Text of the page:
I never really wanted to be a traditional mum – we run a not-for-profit fashion brand and travel a lot in Africa so a family didn’t always seem to be conducive with our lifestyle and the way we bounce across the globe.
However, I think when you meet somebody and you fall in love, you often want your version of a family. So we might not fit the regular 2.4 children mould, but I’m really excited it’s finally happening for us.
So whether our baby arrives late or early, it really will be the perfect Christmas present!’
Alice Cracknell is the founder of not-for-profit fashion brand, Origin Africa.
‘Volunteering this Christmas will give me a sense of purpose’
Chinelo Awa, 33, lives in London and runs a cake shop.
‘My mum, Nkolika, passed three years ago yesterday and since then the festive period has been the worst time of year for me.
There’s no ‘best time’ to die but losing someone on Christmas Eve is particularly painful – it’s unfortunate timing, to put it lightly.
Since Mum’s death, I’ve dreaded this time of year. But, 2021 will be different – in her honour I’m spending today volunteering to feed the homeless and lonely.
I’ve already been taking part in my church’s campaign this month to give ‘15,000 bags of kindness’ to people who are at risk of being alone this Christmas, and being able to help others at this time of year feels very much like a rebirth.
It’s what I used to do when I was a child with my mother and doing it again has given me a sense of purpose that I lost for a very long time.
It’s a return to a childhood tradition – when I was young, Christmas Day would typically be spent cooking and driving around my childhood city of Port Harcourt, Nigeria, where we’d give food to those in need.
We’d deliver warm meals to the homeless, the poor – anyone who would otherwise be forgotten.
The preparation would start the day before when we’d start preparing the food. I’m talking big, big, pots of food: jollof rice, chicken, turkey, plantain… all sorts.
On Christmas Eve, we’d season all the meat, then the next day we’d fry it, prepare the rice and create the bags. We’d spend our mornings doing that, ensuring we ate too, so we wouldn’t get hungry on the road.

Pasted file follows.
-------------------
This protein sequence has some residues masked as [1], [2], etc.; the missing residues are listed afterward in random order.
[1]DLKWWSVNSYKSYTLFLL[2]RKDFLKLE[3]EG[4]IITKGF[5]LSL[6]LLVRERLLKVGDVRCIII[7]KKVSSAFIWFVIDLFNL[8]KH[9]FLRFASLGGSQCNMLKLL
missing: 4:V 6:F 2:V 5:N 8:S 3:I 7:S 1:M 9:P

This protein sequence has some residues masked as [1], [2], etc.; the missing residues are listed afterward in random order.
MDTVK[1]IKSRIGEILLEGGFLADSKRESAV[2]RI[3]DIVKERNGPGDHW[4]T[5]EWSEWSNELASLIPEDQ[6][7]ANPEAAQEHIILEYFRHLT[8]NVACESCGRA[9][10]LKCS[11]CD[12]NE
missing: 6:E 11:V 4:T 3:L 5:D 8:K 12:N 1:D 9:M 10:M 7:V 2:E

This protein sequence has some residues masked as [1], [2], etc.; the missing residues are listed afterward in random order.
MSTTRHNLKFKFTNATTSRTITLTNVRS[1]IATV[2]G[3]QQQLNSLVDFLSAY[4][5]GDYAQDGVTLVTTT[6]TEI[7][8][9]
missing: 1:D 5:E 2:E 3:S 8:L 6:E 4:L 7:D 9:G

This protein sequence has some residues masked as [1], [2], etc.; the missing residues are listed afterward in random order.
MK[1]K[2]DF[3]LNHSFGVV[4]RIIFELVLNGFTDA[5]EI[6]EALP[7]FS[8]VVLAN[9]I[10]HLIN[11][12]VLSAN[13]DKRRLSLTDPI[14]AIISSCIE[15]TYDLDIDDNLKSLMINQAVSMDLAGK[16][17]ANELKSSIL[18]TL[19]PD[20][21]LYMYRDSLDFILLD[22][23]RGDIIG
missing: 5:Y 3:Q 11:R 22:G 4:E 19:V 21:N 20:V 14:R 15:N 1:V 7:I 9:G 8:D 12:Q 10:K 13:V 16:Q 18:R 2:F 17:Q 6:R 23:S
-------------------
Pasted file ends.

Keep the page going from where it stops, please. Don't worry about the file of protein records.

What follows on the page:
We’d also stop by people my mum knew personally who were having a hard time and go to orphanages – that’s one of my earliest memories.
My mum was passionate about orphanages in particular, I think it could partly be because she adopted me on the day I was born. Times were different then – it’s not common practice now.
I’m an only child and I was very, very, loved. And we were incredibly close. Not only was she my mum, dad, sister, brother, best friend, she was also my confidante, career adviser, financial planner and bank. Mum was my everything.
She was really funny too, and lit up any room. She didn’t take life too seriously and loved to have a good time. Even so, she was determined to give me a better life at all costs – although I only appreciated this later in life.
Growing up, Mum always told me I’d come to the UK, and by the time I was 13, her promise came true when we finally came here for a holiday. It was Christmas when I boarded a British Airways flight, and when we touched down in the UK, it was the first time I saw snow.
She’d promised me this holiday for eight years. At the time, I was frustrated by the constant delays, but looking now with hindsight I see she was a dreamer – one of those people who says to you ‘it’s going to happen, it’s going to happen’ and they keep working at it, until eventually, it does.
A few years later, when I was 18, I moved to the UK for university. I remember family members telling Mum how expensive it was to study over here and said she couldn’t do it. But she did. At the end of it all, I had four degrees, and she paid for all of it.
My mum brought me up to never understand limitations – I am the way I am, because of her.
At some point I’d love to create a Christmas Eve tradition in her memory, but I haven’t felt ready yet. However, I think this could be it: feeding the homeless at this time of year. Giving back and being mindful of the people who would otherwise be forgotten is something that was instilled in me from a really young age.
So this year, my morning is going to start with exchanging presents with my family, then I’ll meet up with other volunteers at church and head to Earl’s Court, where we’ll give food to those in need.
It’s bittersweet doing what we used to do together without her. But I think my mum would be really proud.’
Chinelo Awa is the founder of Good Cake Day